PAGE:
Olympus VH-210 Review
|Full model name:||Olympus VH-210|
|Sensor size:||1/2.3 inch
(6.2mm x 4.6mm)
|Extended ISO:||80 - 1600|
|Shutter:||1/2000 - 4 seconds|
4.0 x 2.4 x 0.8 in.
(101 x 60 x 21 mm)
|Full specs:||Olympus VH-210 specifications|
Olympus VH-210 Overview
The slim all-metal body of the Olympus VH-210 conceals the combination of a 1/2.3"-type, 14 effective megapixel image sensor and an Olympus-branded 5x optical zoom lens, which offers a 35mm-equivalent range from a useful 26mm wide-angle to a moderate 130mm telephoto. Sadly, the Olympus VH-210 lacks true mechanical image stabilization, instead opting only for what Olympus calls "Digital Image Stabilization", which increases the ISO sensitivity (and along with it, both the shutter speed and image noise levels) to try and freeze motion. ISO sensitivity ranges from a low of ISO 80 to a maximum of ISO 1,600 equivalent. A 3.0-inch LCD display with 460,000 dot resolution offers the Olympus VH-210's only option for framing and reviewing images, as there's no optical viewfinder on this model.
Maximum image dimensions in the VH-210's native 4:3 aspect ratio are 4,288 x 3,216 pixels, and the camera also includes a 16:9 aspect ratio mode, albeit limited to Full HD (1,920 x 1,080) pixel resolution. The Olympus VH-210 employs a contrast-detection autofocus system operating off data streaming from the camera's image sensor, and the VH-210 also includes face detection capability, linked to both the autoexposure and autofocus systems, ensuring that your subjects' faces are taken into account when determining both these variables. AF tracking technology continually adjusts focus and exposure to keep fast-moving subjects in focus.
As well as still image shooting, the Olympus VH-210 offers 720p Motion JPEG high definition movie capture, although there's no high-definition video output on this model, so you'll have to transfer cards or use the USB connection to offload your data, if you want to see the result on a high-def display. A rechargeable LI-42B Lithium Ion battery with charger is included with the VH-210, although no information on battery life was available at press time. Images are stored in a rather limited 34.9MB of available internal memory, as well as on Secure Digital memory cards, including the higher-capacity SDHC and SDXC types. Images and videos can be transferred to a PC over a USB 2.0 High-Speed connection, and there's also a standard-definition video output.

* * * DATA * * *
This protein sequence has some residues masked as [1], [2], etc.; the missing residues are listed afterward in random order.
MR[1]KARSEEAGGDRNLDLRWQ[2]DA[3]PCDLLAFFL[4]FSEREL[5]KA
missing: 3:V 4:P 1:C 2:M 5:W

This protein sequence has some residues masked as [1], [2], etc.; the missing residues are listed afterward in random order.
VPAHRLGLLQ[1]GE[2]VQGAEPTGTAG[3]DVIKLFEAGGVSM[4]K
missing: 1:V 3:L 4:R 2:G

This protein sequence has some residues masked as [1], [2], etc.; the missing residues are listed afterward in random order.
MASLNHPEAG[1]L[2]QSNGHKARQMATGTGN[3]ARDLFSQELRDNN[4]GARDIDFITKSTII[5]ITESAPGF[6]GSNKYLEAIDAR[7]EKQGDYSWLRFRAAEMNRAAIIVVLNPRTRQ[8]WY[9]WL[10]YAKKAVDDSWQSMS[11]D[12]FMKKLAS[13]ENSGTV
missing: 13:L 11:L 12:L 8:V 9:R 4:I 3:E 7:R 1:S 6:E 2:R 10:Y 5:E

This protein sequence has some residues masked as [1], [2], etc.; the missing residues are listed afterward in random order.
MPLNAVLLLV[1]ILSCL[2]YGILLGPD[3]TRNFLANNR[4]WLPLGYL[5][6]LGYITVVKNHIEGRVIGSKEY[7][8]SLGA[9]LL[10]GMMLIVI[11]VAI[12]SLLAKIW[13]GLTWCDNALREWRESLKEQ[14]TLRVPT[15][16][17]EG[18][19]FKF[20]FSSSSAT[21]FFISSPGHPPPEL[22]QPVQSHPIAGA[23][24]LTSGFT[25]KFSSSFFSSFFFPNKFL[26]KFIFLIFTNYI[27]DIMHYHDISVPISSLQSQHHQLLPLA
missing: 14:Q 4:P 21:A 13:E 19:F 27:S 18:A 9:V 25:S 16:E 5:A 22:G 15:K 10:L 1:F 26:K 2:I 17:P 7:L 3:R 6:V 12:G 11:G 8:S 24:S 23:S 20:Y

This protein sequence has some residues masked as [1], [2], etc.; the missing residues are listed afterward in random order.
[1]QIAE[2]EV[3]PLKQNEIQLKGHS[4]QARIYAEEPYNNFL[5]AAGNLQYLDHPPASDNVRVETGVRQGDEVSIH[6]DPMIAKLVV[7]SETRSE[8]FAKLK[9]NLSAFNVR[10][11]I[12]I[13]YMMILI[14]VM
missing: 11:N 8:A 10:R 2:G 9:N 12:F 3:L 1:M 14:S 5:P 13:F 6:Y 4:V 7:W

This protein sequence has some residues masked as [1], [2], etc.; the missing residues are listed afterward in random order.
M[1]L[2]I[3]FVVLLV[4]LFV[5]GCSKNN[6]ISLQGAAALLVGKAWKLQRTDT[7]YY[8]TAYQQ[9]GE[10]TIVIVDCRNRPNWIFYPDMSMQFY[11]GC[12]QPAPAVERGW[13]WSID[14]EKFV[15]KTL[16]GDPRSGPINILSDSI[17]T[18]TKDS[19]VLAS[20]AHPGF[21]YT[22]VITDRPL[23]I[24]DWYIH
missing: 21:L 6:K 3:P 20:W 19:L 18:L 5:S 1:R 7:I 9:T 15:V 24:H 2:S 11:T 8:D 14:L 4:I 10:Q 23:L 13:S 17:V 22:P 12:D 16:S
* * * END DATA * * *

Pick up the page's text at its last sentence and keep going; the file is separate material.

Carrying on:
The VH-210 includes a variety of what the company terms Magic Filters, which are similar to the in-camera Art Filters first introduced in Olympus digital SLRs in 2009. Two new Magic Filters -- Watercolor and Reflection -- are included, in addition to the Pop Art, Pin Hole, Fish-Eye, Soft Focus, Drawing, Sparkle, and Punk filters seen in previous models. A generous 15 scene modes are offered in the Olympus VH-210, plus a Program Auto mode, allowing users some degree of control over their images without needing to understand the subtleties of shutter speeds and apertures. Scene modes include Portrait, Landscape, Night Scene, Night Scene with portrait, Sports, Indoor, Candle, Self-portrait, Sunset, Fireworks, Cuisine, Documents, Beach and Snow, Pet, and 3D. There's also an Intelligent Auto mode which can automatically select from a subset of available scene modes.
The Olympus VH-210 is not currently scheduled for sale in the US market. In Europe, it should ship from mid-February 2012, with pricing of about €90. Available body colors include Apple Red, Grape Purple, Apricot Orange, Lychee White, Kiwi Green and Black Berry.
Note: For details, test results, and analysis of the many tests done with this camera, please click on the tabs at the beginning of the review or below.